Oracle Says Recent Initiatives Are Reducing Channel Conflict

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Oracle channel executives say they are making progress in addressing the company's long-running problems with channel conflict.

This week at Oracle OpenWorld in San Francisco, channel executives said recent changes in the program -- including lifting a restriction on partners registering sales to companies with sales of $1 billion or more -- are making life easier for solution providers.

"I know where the conflict is and I'm pleased to say we have driven a lot of that out," said Ted Bereswill, senior vice president who oversees Oracle's North American channel operations, during a speech Sunday at the Oracle PartnerNetwork Forum portion of the conference.

Managing channel conflict has long been a challenge for Oracle and its aggressive sales force. In Everything Channel's Annual Report Card scores this year, solution providers gave Oracle a dismal score of 45.3 for managing channel conflict in the data and information management software category. Oracle did better in the middleware category, earning a score of 60.1 for its efforts to manage channel conflict there.

Managing such conflict is imperative for the company: Forty percent of Oracle's sales worldwide and 80 percent of all sales transactions in fiscal 2009 involved the channel. In North America, 59 percent of all revenue was partner-influenced, according to Bereswill.

"We're going to continue to do everything possible to make the partner experience better and easier, and that means continuing to drive conflict out," Bereswill said in an interview Tuesday. "One of our biggest resellers on the tech side [database and middleware software] said that he had seen more positive change in the North American Channel in the last 12 months than he had in the previous 12 years."

One step Oracle has taken to improve that partner experience was the recent decision to eliminate the restriction on partners registering deals with businesses with more than $1 billion in annual sales. Bereswill said that effectively locked channel partners out of the best accounts. "I just thought that made absolutely no sense," he said. "So the billion-dollar line is gone."

Once a deal is registered by a partner, direct sales cannot call on that account. While that rule isn't new, Bereswill admits that it wasn't always enforced. Several months ago, Keith Block, executive vice president of Oracle's North American sales and consulting organizations, sent a letter to the company's sales representatives reminding them of the "rules of engagement" and that they could not get involved in a partner-registered deal unless partners asked for assistance.

"If a partner expends all the time and effort to go out and find this new customer for Oracle, we don't want Oracle to swoop in and take advantage of all the work that they did and start selling to them," Bereswill said.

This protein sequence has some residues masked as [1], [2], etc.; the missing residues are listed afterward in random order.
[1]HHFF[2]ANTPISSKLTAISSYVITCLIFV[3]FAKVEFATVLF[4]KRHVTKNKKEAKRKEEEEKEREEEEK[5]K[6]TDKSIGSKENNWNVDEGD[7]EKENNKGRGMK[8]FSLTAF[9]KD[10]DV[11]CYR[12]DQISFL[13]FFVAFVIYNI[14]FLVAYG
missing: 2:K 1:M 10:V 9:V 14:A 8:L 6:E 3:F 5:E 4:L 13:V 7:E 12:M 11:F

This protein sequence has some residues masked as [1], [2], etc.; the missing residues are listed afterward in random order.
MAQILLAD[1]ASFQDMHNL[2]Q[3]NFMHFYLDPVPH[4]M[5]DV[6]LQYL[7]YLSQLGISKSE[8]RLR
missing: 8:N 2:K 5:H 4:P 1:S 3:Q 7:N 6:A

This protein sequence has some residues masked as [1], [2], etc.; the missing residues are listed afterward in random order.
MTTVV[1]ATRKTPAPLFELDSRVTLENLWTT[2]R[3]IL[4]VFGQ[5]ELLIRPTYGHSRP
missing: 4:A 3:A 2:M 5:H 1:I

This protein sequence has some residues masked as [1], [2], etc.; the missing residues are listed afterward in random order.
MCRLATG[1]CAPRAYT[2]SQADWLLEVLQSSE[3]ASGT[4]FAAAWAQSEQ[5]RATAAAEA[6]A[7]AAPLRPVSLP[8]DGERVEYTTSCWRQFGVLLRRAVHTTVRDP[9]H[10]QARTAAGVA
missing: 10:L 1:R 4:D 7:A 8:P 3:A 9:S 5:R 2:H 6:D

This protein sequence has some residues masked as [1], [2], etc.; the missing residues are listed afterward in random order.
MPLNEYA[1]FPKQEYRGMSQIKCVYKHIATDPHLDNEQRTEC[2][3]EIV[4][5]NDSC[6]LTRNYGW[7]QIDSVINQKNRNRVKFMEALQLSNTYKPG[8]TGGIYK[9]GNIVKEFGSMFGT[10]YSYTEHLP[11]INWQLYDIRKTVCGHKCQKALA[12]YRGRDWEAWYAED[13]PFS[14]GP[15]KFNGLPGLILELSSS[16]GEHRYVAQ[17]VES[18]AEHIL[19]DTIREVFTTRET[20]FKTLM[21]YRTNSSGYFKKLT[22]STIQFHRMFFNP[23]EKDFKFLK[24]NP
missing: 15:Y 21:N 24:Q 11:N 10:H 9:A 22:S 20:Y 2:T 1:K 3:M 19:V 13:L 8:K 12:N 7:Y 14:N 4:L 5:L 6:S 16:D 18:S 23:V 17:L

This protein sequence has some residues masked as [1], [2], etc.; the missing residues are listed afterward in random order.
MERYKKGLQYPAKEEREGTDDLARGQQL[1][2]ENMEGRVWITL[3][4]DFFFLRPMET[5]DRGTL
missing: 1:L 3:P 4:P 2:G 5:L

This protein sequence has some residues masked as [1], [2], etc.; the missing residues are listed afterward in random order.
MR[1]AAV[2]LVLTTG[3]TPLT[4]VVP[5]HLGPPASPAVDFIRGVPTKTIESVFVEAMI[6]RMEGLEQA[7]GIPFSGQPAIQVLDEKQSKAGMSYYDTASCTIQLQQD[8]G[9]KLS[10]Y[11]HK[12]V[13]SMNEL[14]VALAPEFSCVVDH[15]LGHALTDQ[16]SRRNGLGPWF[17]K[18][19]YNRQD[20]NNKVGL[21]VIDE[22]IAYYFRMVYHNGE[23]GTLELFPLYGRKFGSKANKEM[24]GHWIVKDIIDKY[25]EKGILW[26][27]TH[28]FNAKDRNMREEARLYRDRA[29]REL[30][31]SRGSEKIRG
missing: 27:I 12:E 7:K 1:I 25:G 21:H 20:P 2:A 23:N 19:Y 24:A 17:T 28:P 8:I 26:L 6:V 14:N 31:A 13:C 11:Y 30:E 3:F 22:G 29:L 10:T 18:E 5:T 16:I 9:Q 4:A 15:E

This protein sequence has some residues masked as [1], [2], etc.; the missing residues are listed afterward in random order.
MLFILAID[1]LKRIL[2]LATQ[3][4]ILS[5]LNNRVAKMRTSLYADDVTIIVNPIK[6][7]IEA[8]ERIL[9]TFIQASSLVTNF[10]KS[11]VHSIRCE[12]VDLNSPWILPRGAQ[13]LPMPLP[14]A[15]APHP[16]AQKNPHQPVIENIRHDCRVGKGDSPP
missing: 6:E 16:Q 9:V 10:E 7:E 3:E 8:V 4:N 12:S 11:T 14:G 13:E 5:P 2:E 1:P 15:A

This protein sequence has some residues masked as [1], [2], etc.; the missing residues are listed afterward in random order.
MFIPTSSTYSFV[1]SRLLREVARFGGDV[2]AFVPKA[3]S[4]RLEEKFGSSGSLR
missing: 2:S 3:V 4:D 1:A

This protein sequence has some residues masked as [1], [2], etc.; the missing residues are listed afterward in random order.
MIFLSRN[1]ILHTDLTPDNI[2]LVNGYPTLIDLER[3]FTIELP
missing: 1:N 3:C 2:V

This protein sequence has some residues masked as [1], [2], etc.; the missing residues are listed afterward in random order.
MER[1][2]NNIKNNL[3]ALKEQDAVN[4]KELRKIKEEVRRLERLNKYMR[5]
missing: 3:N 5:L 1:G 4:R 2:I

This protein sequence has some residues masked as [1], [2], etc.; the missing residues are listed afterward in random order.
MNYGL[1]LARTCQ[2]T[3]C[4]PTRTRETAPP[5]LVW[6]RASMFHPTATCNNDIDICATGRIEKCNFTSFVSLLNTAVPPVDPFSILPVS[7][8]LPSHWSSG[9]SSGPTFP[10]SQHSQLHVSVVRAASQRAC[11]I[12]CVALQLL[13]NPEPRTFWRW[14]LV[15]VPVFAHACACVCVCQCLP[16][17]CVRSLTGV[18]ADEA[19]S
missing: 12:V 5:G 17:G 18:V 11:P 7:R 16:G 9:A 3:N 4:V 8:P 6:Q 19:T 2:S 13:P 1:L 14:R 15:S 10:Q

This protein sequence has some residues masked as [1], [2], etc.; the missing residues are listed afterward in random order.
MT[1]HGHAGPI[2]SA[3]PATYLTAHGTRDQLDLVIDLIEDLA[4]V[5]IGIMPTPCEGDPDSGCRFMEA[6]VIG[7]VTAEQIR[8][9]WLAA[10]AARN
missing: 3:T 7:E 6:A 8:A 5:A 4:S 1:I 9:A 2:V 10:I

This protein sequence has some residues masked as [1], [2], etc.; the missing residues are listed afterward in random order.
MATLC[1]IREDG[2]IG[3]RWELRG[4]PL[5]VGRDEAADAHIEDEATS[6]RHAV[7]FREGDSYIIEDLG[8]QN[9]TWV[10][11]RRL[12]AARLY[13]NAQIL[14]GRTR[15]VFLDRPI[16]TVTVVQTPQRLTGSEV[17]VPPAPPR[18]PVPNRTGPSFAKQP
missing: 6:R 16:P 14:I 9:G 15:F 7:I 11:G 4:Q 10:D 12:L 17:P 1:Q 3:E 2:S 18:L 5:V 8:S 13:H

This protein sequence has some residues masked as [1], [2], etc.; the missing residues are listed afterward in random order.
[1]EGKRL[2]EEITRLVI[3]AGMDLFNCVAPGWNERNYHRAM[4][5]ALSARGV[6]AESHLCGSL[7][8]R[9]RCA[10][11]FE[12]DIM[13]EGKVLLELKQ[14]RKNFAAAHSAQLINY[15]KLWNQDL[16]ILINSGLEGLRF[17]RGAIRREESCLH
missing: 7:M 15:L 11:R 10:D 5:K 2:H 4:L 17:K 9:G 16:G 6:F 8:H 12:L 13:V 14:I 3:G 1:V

Three months ago, Oracle launched the Partner Verification Program, under which partners in each sales region in North America are identified as experts in specific Oracle products, said John Gray, group vice president of North America alliances and channels, in an interview Tuesday. Those partners, at least two in each region for each key Oracle product, are sponsored by the regional sales manager and become the go-to solution providers for the products in those regions. They are guaranteed at least two sales leads per quarter.

"Really, for the first time, we have the channel, executive management and sales in the same room going through this," Bereswill said.

On the application side, specifically, Oracle earlier this year also began its Market Maker program, under which channel partners -- primarily systems integrators with expertise in specific Oracle products in vertical markets -- are tapped to work with Oracle sales representatives on customer accounts, said Tyler Prince, group vice president of North America Sales, alliances and channels, in an interview Tuesday. Oracle already has identified 25 such "market makers."

That effort complements the Oracle Accelerate program, launched in 2007, where VARs who have developed expertise and technology in specific markets are adopted by Oracle as the go-to-market solution for SMBs.

Oracle also greatly enhanced its partner registration portal in July. Gray said Oracle also has improved its business processes for how quickly partner-registered deals are approved and how Oracle channel managers forecast sales as part of the company's overall sales forecasting system.

The Annual Report Card survey was conducted between late January and mid-March before all these changes and new initiatives were implemented, Gray pointed out, so the company is counting on improving its scores in 2010.

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